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You Don't Have to be Like Everyone Else

boundaries comparison criticism limiting beliefs Apr 22, 2023

"Well Dr [insert-your-name here], EVERYONE else usually sees late patients."

"My old doctor ALWAYS gives me a z-pack when I have this."

Etc, etc

My friends, I would like to tell you, here and now, that you don't need to be like everyone else.

I was talking with a client recently, and her story is like many; a primary care clinic with significant staffing shortages; patients calling for same-days, staff asking where to put double-books, "oh, this is "just" a quick thing," etc. And as we talked, we shared stories of how, most of the time, it's not a "just" a quick thing, it's often more involved, more complex than what the patient or said staff member believed.

And we talked through the fact that she could decide, for herself, how she responds with these asks, which come daily, throughout the day, to work people in, stop the space-time continuum and magically take care of all of the things. And we talked about the pressure she receives from patients, staff and management to "just" squeeze them in, and the discomfort of maintaining boundaries around her time. And this was one of the messages she receives, that "everyone else" works them in.

And we decided, perhaps for the first time, that she doesn't have to do this like everyone else. If they are asking, then she can decide, in advance, that she doesn't take double books or late arrivals. And she can tell others, over and over, in response to their inquiries (because they will keep asking), "no, I'm not able to see them and provide safe, quality care."


The implication in the "everyone else does this" statement, of course, is that you should be like everyone else. But as many of us know, there are reasons why our patients come to US, and not our colleagues. And to preserve the us-ness, whether that is the relationships we have with patients, the time and care we provide, etc, it is ok to decide that we don't do things like everyone else.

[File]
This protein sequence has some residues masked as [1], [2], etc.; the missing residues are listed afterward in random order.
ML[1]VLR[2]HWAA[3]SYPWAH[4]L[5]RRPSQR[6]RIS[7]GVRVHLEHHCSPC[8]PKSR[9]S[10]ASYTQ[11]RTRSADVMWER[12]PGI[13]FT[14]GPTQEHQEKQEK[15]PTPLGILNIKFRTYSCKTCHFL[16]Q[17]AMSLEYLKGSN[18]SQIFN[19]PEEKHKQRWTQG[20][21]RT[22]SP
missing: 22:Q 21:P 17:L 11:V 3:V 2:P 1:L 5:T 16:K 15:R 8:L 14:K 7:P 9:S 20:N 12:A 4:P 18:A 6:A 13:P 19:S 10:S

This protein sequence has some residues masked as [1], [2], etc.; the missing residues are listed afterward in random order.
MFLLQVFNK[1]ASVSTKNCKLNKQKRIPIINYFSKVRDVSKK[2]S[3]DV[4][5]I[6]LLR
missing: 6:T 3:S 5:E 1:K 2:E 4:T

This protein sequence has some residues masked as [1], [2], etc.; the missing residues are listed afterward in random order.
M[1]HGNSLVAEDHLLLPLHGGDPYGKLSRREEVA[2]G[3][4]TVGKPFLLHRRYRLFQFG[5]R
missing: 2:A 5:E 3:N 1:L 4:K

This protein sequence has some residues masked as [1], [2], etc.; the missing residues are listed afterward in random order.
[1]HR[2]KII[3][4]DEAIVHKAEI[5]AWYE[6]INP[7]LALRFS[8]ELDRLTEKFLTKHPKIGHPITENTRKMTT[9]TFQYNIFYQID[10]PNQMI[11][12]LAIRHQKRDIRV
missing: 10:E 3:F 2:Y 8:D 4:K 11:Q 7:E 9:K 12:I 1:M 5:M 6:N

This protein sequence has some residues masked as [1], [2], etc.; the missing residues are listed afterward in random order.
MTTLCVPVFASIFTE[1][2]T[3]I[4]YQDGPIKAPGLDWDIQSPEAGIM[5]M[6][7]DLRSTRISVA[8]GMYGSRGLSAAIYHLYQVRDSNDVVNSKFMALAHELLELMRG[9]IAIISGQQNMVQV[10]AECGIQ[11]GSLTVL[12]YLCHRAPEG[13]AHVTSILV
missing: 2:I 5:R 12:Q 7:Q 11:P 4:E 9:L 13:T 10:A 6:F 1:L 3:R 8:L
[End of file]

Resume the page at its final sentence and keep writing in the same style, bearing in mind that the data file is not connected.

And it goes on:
We decided to practice some verbal phrases that reflect these boundaries, as well as some standardized text responses, "dot phrases" for my Epic crowd, that state politely, simply and clearly that the answer is "no," and that it is to preserve safety and quality of care.

Is this perfect? No

Is this easy? No, especially at the start

Can there be pressure? Absolutely

Might it be worth it? 100% yes.

When you decide that you have agency to choose how you practice medicine, what is ok and what's not ok, and your reasons come down to safety and quality, you are standing in your integrity, and you are being generous to yourself and to others.

Contrast this with working in all the extra visits, rushing care, feeling overwhelmed, making mistakes, feeling resentful and getting more and more cynical and burned out. 

What do you choose?

TL:DR Boundaries are good, and can be simple; but boundaries are not easy!

Hi There!

I'm Megan. I'm a Physician and a Life Coach and a Mom. I created this blog to help other Physicians and Physician-Moms learn more about why they feel exhausted, burned-out and overwhelmed, and how to start to make changes. I hope that you enjoy what you read, and that it helps you along your journey. And hey, if you want to talk about coaching with me, I'm here for that too! I offer a free 1:1 call to see if we are a good fit. Click the button below to register today.

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